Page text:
Dangerous waves of malware are transforming cyberspace in a jungle

Pierluigi Paganini September 07, 2012

The cyberspace is becoming a jungle of malware, a place where the danger is just around the corner. Governments, cyber criminals, hacktivist and terrorist are focusing their activities in the new domain due this reason we are assisting to the born of new agents and very sophisticated attack tools.

In a parallel manner is lowering the level of technical knowledge required to carry out cyber attacks, a phenomenon that raises a lot of concern among security experts from around the world.

It is quite simple today to acquire all the necessary to compose a personal botnet or to commission online the creation of malware based on well know agents such as Zeus.

According the last reports proposed by the main security companies there is no pace for every business sector, in particular banking and industry are the principal targets of the last wave of cyber attacks.

The number of attacks has increased dramatically according the cyber intelligence team at the Online Threats Managed Services (OTMS) group of RSA.

Idan Aharoni, head of the cyber intelligence team for RSA’s OTMS, announced the rapid explosion of the model of sell of  “malware as service” in which every malware and attack tools sold is supplied by meticulous support services.

Aharoni also declared

“The risk is huge. More criminals are able to target highly-sensitive information within companies,”

“Even in businesses are not specifically targeted, they are still at risk and should ensure they are able to mitigate against the kinds of attacks we are seeing,”

“Organizations must have a plan for dealing with infections and data breaches; they can’t just say this is an issue that doesn’t affect me. Any company that stores data is a potential target,”

The expert is referring the inadequacy of the current security defense mechanisms that daily are bypassed by new sophisticated cyber attacks.

It is a race against time, businesses and governments are exposed to serious risks, in particular the spread in the wild of agents of dubious origin represents a great cyber threat.

In the last months the number of cyber attacks related to cyber espionage campaign of governments is increased and some groups of researchers are sure that many other malware are silently operating in the cyberspace still undetected.

The impact on businesses by these agents is far from negligible, let’s take as example the finding of Gauss Malware. After Duqu, Flame and Mahdi a new cyber-espionage toolkit has been detected always in the Middle East, and like its predecessors it is capable of stealing sensitive data such as online banking credentials, browser passwords and system configurations.

Gauss was discovered during investigation conducted by the International Telecommunication Union (ITU) to mitigate the risks posed by emerging cyber-threats, it has been detected thanks the investigation made to identify the Flame malware and according the investigations Gauss has been spread on September 2011 and was detected in June 2012 and on July it its command and control infrastructure shut down.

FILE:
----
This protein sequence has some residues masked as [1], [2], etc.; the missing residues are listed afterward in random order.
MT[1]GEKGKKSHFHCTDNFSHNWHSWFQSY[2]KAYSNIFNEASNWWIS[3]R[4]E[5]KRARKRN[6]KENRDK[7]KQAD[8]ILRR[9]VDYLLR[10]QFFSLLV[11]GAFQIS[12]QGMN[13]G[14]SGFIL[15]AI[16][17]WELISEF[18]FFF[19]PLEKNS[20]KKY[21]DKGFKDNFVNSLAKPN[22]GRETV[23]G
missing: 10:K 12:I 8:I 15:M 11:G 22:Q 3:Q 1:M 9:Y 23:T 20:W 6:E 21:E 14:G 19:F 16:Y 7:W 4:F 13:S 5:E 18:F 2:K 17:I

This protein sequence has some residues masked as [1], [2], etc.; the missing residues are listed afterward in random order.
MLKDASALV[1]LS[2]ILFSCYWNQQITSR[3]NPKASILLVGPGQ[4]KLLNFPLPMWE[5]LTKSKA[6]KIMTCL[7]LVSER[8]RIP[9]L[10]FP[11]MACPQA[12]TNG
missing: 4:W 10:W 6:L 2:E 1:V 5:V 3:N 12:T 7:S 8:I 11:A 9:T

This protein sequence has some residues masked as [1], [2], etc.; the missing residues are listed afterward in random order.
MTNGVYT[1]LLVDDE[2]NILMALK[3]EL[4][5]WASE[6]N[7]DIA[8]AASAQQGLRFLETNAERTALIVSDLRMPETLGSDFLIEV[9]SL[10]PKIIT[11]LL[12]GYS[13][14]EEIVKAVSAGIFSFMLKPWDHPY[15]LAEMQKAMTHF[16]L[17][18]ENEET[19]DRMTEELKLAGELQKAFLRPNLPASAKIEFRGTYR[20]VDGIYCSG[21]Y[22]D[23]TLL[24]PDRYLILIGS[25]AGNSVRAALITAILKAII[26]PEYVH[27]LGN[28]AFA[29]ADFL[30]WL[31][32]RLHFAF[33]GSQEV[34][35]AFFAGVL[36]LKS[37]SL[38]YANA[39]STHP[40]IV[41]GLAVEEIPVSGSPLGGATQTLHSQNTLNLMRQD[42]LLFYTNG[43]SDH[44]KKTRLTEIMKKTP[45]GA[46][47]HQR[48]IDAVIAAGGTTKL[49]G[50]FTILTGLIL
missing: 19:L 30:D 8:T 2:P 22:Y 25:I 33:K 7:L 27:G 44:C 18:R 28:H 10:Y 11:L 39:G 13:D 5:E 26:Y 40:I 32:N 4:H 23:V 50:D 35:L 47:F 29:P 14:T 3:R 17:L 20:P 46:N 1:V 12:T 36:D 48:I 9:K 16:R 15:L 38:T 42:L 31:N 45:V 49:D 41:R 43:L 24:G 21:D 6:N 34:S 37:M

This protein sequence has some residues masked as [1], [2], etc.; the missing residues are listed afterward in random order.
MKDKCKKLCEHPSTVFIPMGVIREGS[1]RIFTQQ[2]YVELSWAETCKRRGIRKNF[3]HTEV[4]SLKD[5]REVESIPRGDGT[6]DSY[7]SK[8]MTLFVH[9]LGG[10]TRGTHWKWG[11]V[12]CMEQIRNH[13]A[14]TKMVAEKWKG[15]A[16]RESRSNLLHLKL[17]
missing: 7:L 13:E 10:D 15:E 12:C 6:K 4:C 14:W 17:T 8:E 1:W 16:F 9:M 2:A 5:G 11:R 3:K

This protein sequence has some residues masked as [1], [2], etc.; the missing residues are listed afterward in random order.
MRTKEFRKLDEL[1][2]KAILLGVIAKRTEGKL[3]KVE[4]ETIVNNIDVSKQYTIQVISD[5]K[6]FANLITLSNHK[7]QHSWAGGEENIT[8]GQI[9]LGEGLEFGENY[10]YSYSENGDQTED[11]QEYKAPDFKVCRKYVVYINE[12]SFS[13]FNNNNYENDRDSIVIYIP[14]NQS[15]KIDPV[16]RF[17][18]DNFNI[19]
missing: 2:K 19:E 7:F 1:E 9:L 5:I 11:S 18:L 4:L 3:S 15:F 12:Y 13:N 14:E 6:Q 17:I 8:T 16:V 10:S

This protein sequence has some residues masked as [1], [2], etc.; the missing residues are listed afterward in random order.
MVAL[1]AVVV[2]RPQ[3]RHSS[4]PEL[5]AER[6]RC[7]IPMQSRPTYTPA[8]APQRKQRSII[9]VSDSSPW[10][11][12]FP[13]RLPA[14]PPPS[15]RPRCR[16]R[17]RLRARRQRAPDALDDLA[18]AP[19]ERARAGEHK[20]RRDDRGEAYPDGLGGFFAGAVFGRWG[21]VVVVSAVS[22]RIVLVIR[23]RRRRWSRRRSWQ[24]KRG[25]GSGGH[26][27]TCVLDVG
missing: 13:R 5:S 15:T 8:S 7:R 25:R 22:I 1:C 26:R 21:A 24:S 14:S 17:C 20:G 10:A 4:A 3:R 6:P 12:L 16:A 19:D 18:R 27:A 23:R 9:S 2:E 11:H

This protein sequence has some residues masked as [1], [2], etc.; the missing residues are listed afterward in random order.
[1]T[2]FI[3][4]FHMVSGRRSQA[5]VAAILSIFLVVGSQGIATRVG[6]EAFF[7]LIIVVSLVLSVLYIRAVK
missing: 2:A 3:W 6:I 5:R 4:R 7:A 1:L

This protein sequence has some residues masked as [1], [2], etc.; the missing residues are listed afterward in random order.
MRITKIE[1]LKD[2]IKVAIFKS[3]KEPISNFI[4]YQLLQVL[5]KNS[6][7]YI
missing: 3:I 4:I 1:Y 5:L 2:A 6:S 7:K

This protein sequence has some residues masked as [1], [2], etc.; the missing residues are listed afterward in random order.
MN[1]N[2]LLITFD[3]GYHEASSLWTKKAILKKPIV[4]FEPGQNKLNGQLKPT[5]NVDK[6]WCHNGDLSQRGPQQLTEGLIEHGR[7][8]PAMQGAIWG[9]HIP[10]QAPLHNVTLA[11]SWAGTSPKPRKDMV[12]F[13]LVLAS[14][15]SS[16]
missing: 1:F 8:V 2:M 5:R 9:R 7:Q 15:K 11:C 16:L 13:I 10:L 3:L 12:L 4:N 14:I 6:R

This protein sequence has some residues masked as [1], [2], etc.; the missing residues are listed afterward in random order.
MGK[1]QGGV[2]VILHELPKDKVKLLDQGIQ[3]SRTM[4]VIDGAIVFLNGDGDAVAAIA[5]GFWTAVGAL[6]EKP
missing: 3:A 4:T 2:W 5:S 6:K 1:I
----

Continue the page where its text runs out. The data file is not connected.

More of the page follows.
The discovery of Gauss let the experts believe that many other related cyber-espionage malware are actually in operation and many other agents will be developed in the next future.

News of these days are the continuous attacks to oil companies Saudi Aramco and RasGas, hit by the Shamoon malware.

After a first wave of attacks it seems that newest attacks also use a more recent variant of the Disstrack malware.

The malware has destructive purpose, it attacks the system destroying system files, Master Boot Record and active partition of the disk.

According to report with Symantec, first company to discover Shamoon on August, the malware has three primary functional components:

  1. Dropper—the main component and source of the original infection. It installs a number of other modules.
  2. Wiper—this module is responsible for the destructive functionality of the malware.
  3. Reporter—this module is responsible for reporting infection information back to the attacker.

After the initial infection, Shamoon spreads via network shares to infect additional machines on the network.

The wiper destroy the component following a prioritized list of files by overwriting them with a 192KB block filled with a partial JPEG image of a burning United States flag.

Fortunately several antivirus application are able to detect the agent and immunize the machine.

I’ve read on internet that some experts don’t afraid a wide diffusion of those malware created by state sponsored projects, they believe that the agents are controllable and able to attack only specific targets within a specific area. I not agree this school of thought, Stuxnet is the demonstration that an agent can get out of control, out of the cage, and could attack also machines of the country of its creators, don’t forget that cyberspace has no boundaries.

Internet is profoundly changing, the services are changing, platforms are changing and also the cyber threats do the same evolving in complexity and frequency of attacks.
The impact of uncontrolled wave of malware is devastating, but contrary to what might believe, small business will be first impacted, and if the situation is not handled we find ourselves before a domino effect that could involve big businesses and governments in a defenseless cyberspace.

Pierluigi Paganini

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